Nearly $40 billion a year piles into the Philippines, thanks to work its citizens do abroad or for outsourcing firms, but the windfall also brings pain through an overvalued currency and the risk of catching the "Dutch disease."
Economists gave that name to an ailment which hit the Netherlands long ago after it discovered large gas reserves, which spurred big cash inflows. These made the guilder strengthen so much that Dutch-made products became uncompetitive, and the country's manufacturing exports plummeted.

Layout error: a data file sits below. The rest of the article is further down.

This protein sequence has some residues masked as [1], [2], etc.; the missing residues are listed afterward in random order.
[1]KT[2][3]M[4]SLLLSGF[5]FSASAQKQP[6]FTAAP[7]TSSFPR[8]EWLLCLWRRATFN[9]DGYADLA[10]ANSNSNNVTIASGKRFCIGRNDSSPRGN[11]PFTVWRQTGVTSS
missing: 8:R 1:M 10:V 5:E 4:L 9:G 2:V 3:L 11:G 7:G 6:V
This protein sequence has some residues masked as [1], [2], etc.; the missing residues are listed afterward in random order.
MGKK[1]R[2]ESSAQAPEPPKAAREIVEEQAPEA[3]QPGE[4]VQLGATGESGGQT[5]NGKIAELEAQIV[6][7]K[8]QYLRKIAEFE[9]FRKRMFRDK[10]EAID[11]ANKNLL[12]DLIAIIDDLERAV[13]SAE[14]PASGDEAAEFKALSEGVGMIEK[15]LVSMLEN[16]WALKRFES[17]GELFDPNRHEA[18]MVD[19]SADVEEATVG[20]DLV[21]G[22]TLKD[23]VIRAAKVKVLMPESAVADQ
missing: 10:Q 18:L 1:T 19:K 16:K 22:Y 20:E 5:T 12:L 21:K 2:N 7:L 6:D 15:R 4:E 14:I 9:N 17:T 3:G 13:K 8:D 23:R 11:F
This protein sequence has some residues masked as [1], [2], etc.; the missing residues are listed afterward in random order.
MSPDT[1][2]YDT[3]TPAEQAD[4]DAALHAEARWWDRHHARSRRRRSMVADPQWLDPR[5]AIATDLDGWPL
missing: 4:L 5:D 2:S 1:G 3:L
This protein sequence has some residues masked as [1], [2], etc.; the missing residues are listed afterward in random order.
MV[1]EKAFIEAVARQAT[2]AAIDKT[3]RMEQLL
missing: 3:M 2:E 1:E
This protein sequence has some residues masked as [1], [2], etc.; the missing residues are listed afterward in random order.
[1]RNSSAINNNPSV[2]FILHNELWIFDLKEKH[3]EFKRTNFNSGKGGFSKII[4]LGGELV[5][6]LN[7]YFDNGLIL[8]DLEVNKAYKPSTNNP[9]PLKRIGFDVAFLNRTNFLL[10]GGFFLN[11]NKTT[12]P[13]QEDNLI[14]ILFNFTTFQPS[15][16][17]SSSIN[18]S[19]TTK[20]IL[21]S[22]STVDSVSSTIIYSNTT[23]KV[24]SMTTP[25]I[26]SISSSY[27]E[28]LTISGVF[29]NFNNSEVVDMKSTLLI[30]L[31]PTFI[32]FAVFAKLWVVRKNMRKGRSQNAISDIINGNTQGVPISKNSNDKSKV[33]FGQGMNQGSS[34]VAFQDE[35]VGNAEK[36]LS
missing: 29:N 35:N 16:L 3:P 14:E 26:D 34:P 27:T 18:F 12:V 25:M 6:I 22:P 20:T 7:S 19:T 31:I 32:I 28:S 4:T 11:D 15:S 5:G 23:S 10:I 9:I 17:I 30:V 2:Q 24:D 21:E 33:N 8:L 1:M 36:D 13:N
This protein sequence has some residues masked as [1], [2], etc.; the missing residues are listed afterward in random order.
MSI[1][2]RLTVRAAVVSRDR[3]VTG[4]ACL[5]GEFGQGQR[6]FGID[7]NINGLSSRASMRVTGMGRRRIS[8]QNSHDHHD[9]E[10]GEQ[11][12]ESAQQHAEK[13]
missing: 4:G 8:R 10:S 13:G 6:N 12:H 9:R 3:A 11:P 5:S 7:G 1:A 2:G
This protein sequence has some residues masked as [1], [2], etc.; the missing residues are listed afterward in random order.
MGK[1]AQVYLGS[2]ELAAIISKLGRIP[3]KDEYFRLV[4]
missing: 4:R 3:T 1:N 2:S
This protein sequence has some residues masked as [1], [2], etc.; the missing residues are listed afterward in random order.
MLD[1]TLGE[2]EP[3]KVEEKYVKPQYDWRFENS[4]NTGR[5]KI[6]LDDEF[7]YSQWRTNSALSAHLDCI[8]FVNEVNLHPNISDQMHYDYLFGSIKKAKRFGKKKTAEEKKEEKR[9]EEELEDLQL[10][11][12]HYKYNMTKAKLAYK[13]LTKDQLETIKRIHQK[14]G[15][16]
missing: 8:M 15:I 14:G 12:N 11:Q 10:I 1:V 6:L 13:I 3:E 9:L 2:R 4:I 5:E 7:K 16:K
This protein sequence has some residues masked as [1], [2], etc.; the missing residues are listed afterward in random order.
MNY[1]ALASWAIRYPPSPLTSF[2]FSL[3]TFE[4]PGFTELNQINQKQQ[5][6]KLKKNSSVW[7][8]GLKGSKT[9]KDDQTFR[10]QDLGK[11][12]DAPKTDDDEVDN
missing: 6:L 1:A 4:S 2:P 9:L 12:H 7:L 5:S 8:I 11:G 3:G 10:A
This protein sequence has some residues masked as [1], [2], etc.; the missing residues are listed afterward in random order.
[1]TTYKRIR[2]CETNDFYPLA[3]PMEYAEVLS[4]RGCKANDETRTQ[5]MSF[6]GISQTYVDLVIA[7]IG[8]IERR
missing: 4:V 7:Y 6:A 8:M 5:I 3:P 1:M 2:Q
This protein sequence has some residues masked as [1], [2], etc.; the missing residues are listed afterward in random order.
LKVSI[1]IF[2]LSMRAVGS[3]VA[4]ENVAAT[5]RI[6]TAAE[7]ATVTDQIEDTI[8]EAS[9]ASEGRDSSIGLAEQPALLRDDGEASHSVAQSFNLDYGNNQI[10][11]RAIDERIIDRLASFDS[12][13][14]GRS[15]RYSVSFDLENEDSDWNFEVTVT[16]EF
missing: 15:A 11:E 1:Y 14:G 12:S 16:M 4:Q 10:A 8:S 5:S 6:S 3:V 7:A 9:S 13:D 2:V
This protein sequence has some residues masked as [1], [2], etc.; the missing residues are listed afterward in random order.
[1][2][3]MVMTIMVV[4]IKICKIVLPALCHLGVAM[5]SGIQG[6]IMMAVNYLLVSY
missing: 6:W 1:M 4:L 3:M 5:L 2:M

In the Philippines, inflows from outsourcing contracts and millions of citizens working overseas lift incomes yet also have made the peso appreciate sharply, to the point where Barclays reckons it is the most overvalued of the world's widely traded currencies.
A strong currency could derail expansion for Philippine manufacturers. The sector, disappointing for decades, grew 8.1 percent last year, and the Philippines - despite poor infrastructure and rolling power-cuts - seems well placed to grab some production leaving China because of rising costs.